Since coming to MBA Polymers over 18 years ago, my main focus has been on developing high quality products suitable for a broad range of customers. This has included developing novel separation processes as well as formulations with suitable additives. My role has more recently expanded to providing technical and marketing support to our manufacturing plants. I give guidance on operating separation and compounding equipment, and ensuring reliability of product testing, as well as supporting technical sales, and presenting at conferences. Over the past decade, I have also been responsible for managing MBA Polymers’ intellectual property, including our patent portfolio and protection of trade secrets.

2. How does MBA work with its customers to tailor the characteristics of their products?

The first step is to make sure the customer is seeking one of the plastics we produce. We then determine the customer’s requirements in terms of price, colour, mechanical properties, thermal properties, flammability etc. We compare their requirements with our base material’s properties, and use our knowledge of additives and processes to assess the technical and economic feasibility of developing a suitable product. If the development is feasible, we produce a ‘developmental’ grade (or grades) for the customer to test. In some cases, this means collaborating with customers over several months to provide a grade that meets all their requirements.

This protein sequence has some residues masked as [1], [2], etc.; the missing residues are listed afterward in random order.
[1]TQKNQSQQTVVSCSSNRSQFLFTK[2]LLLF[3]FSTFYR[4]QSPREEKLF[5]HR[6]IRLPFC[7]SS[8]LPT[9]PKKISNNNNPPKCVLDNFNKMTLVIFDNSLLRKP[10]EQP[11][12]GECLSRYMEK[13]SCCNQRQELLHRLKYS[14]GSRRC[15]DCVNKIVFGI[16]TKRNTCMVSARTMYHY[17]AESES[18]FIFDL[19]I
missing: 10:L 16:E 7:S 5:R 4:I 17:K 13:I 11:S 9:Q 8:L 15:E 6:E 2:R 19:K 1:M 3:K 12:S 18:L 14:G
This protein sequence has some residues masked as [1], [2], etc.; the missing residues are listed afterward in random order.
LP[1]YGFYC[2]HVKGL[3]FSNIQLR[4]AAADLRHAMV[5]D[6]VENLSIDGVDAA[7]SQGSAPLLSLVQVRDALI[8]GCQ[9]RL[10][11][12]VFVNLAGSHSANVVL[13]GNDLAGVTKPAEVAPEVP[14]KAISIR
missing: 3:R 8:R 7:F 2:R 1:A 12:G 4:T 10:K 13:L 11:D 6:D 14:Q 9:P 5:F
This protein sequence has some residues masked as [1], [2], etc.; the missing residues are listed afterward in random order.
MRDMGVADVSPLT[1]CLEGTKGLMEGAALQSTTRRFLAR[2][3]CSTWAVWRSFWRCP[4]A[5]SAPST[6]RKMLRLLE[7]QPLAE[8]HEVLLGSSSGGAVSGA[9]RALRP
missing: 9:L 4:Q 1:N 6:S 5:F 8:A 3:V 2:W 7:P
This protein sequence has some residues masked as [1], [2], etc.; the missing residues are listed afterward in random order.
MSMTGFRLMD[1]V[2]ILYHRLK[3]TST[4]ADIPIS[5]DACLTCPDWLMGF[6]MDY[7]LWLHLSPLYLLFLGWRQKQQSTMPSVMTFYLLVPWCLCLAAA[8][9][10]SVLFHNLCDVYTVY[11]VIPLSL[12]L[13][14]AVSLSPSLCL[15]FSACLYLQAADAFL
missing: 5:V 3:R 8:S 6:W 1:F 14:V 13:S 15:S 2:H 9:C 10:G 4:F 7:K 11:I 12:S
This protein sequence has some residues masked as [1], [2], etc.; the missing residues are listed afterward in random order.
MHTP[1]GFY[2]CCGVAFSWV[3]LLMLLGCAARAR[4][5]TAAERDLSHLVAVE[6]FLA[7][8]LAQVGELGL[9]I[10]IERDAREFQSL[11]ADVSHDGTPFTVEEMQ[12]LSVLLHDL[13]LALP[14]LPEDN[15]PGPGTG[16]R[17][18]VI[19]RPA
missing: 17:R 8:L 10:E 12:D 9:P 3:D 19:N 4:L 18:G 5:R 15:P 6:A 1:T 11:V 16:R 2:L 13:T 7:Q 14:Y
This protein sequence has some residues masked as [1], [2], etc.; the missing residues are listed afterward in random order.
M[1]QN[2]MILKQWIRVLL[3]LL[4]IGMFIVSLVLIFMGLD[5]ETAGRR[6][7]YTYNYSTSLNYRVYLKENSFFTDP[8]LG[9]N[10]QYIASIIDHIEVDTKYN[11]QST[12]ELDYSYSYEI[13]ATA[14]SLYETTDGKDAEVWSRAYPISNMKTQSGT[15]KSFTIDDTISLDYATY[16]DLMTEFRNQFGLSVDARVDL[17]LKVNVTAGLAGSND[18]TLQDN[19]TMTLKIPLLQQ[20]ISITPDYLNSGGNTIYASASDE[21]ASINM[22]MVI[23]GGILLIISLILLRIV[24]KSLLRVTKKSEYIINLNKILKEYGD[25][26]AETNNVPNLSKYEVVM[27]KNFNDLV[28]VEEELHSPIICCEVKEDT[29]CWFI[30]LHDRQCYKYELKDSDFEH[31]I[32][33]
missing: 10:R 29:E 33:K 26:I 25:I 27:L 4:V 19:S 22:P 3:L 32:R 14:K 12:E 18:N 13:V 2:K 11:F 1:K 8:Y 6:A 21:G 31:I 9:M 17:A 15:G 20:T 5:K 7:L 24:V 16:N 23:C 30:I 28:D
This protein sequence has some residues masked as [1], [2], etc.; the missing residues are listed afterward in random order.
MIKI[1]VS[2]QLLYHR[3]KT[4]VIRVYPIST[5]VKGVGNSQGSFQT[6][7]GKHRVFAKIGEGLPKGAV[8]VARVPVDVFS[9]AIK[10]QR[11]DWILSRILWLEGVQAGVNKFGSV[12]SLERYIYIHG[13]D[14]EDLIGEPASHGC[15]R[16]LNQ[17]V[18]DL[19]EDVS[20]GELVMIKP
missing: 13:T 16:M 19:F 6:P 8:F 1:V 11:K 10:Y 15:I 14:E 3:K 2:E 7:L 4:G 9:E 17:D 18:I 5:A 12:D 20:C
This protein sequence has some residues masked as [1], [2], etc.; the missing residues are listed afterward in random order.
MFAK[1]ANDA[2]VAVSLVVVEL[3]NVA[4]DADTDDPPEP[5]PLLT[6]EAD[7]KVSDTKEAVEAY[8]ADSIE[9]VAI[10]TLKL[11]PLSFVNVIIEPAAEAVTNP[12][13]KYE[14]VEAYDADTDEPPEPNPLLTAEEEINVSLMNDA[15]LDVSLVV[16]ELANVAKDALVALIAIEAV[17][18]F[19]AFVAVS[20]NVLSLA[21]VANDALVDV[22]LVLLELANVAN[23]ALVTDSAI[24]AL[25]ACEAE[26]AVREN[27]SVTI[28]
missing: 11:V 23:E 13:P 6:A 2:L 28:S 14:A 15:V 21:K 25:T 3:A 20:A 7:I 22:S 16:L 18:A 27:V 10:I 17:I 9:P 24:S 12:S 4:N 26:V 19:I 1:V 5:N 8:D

3. Could you share an example?

One customer required a polypropylene product that was dark grey in colour, had a high melt flow rate and had to pass various mechanical tests including drop tests and creep resistance. We drew on our extensive experience of fine-tuning our products’ characteristics to control the melt flow rate and use of additives, producing the right colour and improving the creep resistance.